Calculate the cubic square of your pond and add half a meter for the liner around the border. You will have some liner extra because your pond will not be a perfect square in the end. I added two meters to the length of my liner to have a 2x7 meters patch for the filter.
Drawing: pond and filter design, where the light areas are the bottom and the dark areas are the back side of the pond and the filter. A 55mm tube is connecting both, guiding filtered water into the pond. Another 55mm tube may be used as the overflow.
Installation of the pond and filter
The excavator cleared the way first. It made a squared hole of about half a meter narrower and shorter than supposed size of the pond. This is to account for the sloped edges of the pond.
Then we I organized a Chilean ‘minga’ , where your friends come over to help you
out while you cook them up a big lunch. We started digging away ourselves using shovels and crowbars.
Drawing 1 shows the shape of the pond, which is designed to improve water circulation. To fasten the liner, a small ditch was made on the border of the bond. The ditch keeps the rocks that keep the liner in its place from falling into the pond, see photo 3. Finally, an overflow should be designed to control the pond from flooding. I just lowered part the pond border for this, but it is safer to use a tube (I've drawn one in the pond sketch), because the dirt may shift and block the overflow over time. The surplus of my pond water flows into the creek.
Photo 2: shaping the pond hole.
Next, the liner was fitted over the pond, but it did not reach well over the borders. We had to make the pond a bit shallower by filling it in with the dirt from the borders. After that, it fitted fine with about 30cm tucked in over the edges.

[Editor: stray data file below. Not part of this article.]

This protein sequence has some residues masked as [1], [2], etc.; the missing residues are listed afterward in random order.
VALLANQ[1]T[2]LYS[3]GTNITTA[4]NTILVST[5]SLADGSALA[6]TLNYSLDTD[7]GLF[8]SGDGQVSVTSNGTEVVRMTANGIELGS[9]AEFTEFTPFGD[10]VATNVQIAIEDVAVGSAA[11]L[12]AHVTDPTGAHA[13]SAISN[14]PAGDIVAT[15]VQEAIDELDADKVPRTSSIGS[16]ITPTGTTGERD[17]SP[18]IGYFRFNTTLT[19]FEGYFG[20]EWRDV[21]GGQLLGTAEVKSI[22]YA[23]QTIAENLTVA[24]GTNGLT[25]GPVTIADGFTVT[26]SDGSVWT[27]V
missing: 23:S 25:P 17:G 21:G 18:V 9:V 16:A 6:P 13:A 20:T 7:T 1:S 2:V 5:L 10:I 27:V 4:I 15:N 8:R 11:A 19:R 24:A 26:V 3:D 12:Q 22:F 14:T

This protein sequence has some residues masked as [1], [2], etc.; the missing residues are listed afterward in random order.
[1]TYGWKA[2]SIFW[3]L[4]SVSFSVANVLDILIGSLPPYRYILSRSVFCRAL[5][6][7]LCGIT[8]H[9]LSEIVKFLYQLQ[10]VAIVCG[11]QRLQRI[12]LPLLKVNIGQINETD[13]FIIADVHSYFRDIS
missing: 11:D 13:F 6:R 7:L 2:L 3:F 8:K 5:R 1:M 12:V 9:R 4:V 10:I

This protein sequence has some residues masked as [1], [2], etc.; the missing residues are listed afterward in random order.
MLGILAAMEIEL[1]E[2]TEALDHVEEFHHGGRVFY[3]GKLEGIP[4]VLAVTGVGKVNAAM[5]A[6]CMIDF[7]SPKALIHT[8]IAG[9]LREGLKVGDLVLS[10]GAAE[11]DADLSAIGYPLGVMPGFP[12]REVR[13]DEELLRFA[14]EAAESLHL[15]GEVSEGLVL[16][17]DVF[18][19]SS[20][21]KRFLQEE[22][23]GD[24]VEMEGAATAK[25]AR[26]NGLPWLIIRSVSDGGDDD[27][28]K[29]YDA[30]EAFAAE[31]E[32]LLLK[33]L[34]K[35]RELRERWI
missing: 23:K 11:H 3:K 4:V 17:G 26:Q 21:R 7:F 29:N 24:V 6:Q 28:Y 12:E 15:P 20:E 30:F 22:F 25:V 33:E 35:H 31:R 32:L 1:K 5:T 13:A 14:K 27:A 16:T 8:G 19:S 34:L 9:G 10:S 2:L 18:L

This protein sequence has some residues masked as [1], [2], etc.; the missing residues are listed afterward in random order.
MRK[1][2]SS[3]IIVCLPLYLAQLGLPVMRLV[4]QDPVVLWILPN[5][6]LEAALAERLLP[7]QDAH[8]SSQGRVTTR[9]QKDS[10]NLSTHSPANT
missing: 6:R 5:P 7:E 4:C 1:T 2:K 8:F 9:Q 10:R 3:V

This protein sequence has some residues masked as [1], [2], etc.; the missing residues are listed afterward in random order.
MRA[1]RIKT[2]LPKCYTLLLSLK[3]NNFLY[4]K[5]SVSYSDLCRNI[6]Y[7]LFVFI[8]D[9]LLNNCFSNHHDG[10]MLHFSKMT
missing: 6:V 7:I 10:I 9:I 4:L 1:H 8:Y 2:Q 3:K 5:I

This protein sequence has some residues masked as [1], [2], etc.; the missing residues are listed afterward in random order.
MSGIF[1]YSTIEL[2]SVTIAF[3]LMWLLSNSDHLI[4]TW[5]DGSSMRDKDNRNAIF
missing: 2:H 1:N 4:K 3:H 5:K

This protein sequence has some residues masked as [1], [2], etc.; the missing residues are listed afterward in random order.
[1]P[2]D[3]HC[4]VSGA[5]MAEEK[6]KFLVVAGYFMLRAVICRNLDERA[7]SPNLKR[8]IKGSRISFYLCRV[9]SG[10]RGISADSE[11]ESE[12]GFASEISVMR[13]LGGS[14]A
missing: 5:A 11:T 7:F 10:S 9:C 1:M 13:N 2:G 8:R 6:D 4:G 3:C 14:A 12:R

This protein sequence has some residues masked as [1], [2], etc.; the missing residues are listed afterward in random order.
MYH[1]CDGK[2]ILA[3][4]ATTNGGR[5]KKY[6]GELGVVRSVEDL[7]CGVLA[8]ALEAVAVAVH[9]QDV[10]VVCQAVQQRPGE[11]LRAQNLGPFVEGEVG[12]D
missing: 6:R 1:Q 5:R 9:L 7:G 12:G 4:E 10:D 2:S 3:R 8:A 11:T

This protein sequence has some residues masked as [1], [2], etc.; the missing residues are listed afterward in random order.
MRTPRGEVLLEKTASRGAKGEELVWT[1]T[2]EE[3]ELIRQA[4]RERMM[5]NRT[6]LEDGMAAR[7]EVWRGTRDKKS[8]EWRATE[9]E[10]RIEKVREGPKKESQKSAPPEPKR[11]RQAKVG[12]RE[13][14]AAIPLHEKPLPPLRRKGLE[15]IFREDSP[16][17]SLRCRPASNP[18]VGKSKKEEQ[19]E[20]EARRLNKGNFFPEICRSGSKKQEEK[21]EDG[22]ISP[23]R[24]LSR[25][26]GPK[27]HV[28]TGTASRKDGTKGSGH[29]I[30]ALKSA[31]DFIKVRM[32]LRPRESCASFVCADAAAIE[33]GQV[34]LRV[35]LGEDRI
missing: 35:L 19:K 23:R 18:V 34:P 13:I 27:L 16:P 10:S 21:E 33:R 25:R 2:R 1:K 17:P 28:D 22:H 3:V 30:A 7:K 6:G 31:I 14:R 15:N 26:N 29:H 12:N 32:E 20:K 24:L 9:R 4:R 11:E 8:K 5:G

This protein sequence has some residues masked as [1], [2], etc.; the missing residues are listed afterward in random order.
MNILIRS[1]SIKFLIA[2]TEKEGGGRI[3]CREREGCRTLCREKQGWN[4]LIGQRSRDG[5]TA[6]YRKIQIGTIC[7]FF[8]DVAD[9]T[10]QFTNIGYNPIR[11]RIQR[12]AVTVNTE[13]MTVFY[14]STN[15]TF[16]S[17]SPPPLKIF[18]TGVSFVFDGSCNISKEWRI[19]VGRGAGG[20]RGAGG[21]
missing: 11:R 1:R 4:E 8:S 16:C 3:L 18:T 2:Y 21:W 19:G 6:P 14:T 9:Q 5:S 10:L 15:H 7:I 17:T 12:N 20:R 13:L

In my special case, I needed to stabilize the dam of dirt between the creek and pond. I used geotextile reaching from under the liner over the other side into the creek (photo 4). This material lets water through while holding dirt in its place. We fastened the liner and geotextile with the big river rocks. Finally, we bordered the whole pond with small river rocks to filter the water that flows in from the sides of the pond.
Photo 3: fastening the liner over the hole.
Photo 4: use of geotextile to stabilize critical pond borders; on the dam, right side of the picture, underneath the small river rocks and high border of the pond, lower side of the picture, still uncovered.
The space for the filter was shaped the same way; first with the excavator and then by hand. It consists of two shallow compartments on the sides and one deep compartment in the middle, see Drawing X. Then the liner was put in, secured with big stones around the edges as well as between the compartments, of which the two small compartments were filled with small river rocks. Finally, the tube was pushed through the liner using a heat gun. I practiced this first with a piece of left over liner, because the plastic will easily melt if you overexpose it to the heat, which may cause a leak.
Photo 5: filter for rainwater harvesting from the land's surface.
Some pond accounting and conclusion
In my case, the pond saved me a good amount of money. It's costs of materials and man hours were about a fourth of what I would have paid for four 10.000L tanks. (If you would like to see a spreadsheet of the costs, send me an email!) Also, I find it looks more attractive than an array of tanks. It has been way more work than expected, specifically the shaping and rock cover, but it will be worth it when I get to water my trees and plants throughout the dry Chilean summer. Even more so now that every year the climate will get more extreme as a result of global warming!
Thank you for reading this post and please leave me a comment or send me an email for any questions, recommendations or consultations. I will post another blog in spring that will talk about installing and planting pond accessories for irrigation, aeration and evaporation reduction.
Sarah Viento – sustainable systems